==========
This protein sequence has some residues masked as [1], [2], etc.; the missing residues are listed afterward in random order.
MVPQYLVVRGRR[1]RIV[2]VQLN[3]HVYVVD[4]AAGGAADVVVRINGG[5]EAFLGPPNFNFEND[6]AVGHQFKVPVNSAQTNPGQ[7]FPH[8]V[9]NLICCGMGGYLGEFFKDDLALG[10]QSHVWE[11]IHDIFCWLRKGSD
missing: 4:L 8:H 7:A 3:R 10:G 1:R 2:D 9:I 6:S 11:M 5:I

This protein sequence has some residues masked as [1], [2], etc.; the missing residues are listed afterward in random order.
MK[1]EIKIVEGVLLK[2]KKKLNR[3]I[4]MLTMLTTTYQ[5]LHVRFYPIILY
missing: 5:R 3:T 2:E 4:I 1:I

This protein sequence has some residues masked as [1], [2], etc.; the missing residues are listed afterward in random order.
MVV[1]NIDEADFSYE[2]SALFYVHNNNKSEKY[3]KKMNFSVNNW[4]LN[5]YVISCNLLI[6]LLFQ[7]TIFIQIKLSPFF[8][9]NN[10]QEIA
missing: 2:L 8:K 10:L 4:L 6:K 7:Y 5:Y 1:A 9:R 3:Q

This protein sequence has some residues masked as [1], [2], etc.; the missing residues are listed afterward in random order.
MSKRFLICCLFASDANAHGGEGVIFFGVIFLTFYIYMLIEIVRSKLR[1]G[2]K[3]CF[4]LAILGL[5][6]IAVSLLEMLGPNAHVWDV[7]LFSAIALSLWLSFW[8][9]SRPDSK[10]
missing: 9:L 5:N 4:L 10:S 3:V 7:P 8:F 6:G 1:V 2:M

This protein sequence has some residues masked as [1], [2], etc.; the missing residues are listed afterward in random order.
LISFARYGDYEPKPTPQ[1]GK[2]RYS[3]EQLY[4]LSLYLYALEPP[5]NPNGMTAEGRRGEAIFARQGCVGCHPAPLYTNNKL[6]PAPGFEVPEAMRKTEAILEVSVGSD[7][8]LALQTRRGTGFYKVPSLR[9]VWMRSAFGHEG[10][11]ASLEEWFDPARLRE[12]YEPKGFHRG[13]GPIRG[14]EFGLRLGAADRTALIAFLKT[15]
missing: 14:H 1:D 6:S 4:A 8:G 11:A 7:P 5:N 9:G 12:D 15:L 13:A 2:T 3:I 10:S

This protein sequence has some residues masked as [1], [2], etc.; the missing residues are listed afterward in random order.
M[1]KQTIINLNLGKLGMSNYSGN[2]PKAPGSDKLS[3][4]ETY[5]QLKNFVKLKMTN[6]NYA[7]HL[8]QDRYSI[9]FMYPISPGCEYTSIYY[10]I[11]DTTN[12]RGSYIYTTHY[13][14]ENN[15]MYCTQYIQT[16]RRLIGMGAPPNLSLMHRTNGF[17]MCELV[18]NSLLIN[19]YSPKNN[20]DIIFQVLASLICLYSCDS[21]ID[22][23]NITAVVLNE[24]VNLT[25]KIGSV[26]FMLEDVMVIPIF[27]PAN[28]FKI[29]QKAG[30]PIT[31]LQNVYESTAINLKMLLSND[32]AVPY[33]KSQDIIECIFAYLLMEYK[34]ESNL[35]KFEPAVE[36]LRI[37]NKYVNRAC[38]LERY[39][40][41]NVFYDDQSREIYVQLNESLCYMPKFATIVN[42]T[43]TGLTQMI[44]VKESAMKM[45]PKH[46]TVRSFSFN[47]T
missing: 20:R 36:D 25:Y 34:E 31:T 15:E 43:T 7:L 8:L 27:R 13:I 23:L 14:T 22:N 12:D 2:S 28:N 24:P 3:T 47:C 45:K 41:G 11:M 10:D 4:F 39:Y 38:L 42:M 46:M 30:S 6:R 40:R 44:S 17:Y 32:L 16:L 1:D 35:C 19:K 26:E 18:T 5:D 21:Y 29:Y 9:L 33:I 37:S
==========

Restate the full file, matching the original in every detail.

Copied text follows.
This protein sequence has some residues masked as [1], [2], etc.; the missing residues are listed afterward in random order.
MVPQYLVVRGRR[1]RIV[2]VQLN[3]HVYVVD[4]AAGGAADVVVRINGG[5]EAFLGPPNFNFEND[6]AVGHQFKVPVNSAQTNPGQ[7]FPH[8]V[9]NLICCGMGGYLGEFFKDDLALG[10]QSHVWE[11]IHDIFCWLRKGSD
missing: 4:L 8:H 7:A 3:R 10:G 1:R 2:D 9:I 6:S 11:M 5:I

This protein sequence has some residues masked as [1], [2], etc.; the missing residues are listed afterward in random order.
MK[1]EIKIVEGVLLK[2]KKKLNR[3]I[4]MLTMLTTTYQ[5]LHVRFYPIILY
missing: 5:R 3:T 2:E 4:I 1:I

This protein sequence has some residues masked as [1], [2], etc.; the missing residues are listed afterward in random order.
MVV[1]NIDEADFSYE[2]SALFYVHNNNKSEKY[3]KKMNFSVNNW[4]LN[5]YVISCNLLI[6]LLFQ[7]TIFIQIKLSPFF[8][9]NN[10]QEIA
missing: 2:L 8:K 10:L 4:L 6:K 7:Y 5:Y 1:A 9:R 3:Q

This protein sequence has some residues masked as [1], [2], etc.; the missing residues are listed afterward in random order.
MSKRFLICCLFASDANAHGGEGVIFFGVIFLTFYIYMLIEIVRSKLR[1]G[2]K[3]CF[4]LAILGL[5][6]IAVSLLEMLGPNAHVWDV[7]LFSAIALSLWLSFW[8][9]SRPDSK[10]
missing: 9:L 5:N 4:L 10:S 3:V 7:P 8:F 6:G 1:V 2:M

This protein sequence has some residues masked as [1], [2], etc.; the missing residues are listed afterward in random order.
LISFARYGDYEPKPTPQ[1]GK[2]RYS[3]EQLY[4]LSLYLYALEPP[5]NPNGMTAEGRRGEAIFARQGCVGCHPAPLYTNNKL[6]PAPGFEVPEAMRKTEAILEVSVGSD[7][8]LALQTRRGTGFYKVPSLR[9]VWMRSAFGHEG[10][11]ASLEEWFDPARLRE[12]YEPKGFHRG[13]GPIRG[14]EFGLRLGAADRTALIAFLKT[15]
missing: 14:H 1:D 6:S 4:A 8:G 11:A 7:P 5:N 9:G 12:D 15:L 13:A 2:T 3:I 10:S

This protein sequence has some residues masked as [1], [2], etc.; the missing residues are listed afterward in random order.
M[1]KQTIINLNLGKLGMSNYSGN[2]PKAPGSDKLS[3][4]ETY[5]QLKNFVKLKMTN[6]NYA[7]HL[8]QDRYSI[9]FMYPISPGCEYTSIYY[10]I[11]DTTN[12]RGSYIYTTHY[13][14]ENN[15]MYCTQYIQT[16]RRLIGMGAPPNLSLMHRTNGF[17]MCELV[18]NSLLIN[19]YSPKNN[20]DIIFQVLASLICLYSCDS[21]ID[22][23]NITAVVLNE[24]VNLT[25]KIGSV[26]FMLEDVMVIPIF[27]PAN[28]FKI[29]QKAG[30]PIT[31]LQNVYESTAINLKMLLSND[32]AVPY[33]KSQDIIECIFAYLLMEYK[34]ESNL[35]KFEPAVE[36]LRI[37]NKYVNRAC[38]LERY[39][40][41]NVFYDDQSREIYVQLNESLCYMPKFATIVN[42]T[43]TGLTQMI[44]VKESAMKM[45]PKH[46]TVRSFSFN[47]T
missing: 20:R 36:D 25:Y 34:E 31:T 15:E 43:T 7:L 8:L 27:R 13:I 23:L 14:T 22:N 12:D 2:S 28:N 24:P 3:T 47:C 45:K 41:G 11:M 10:D 4:F 39:Y 38:L 42:M 46:M 30:S 6:R 40:R 44:S 17:Y 32:L 16:L 1:D 35:C 19:K 26:E 18:T 5:D 21:Y 29:Y 9:L 33:I 37:S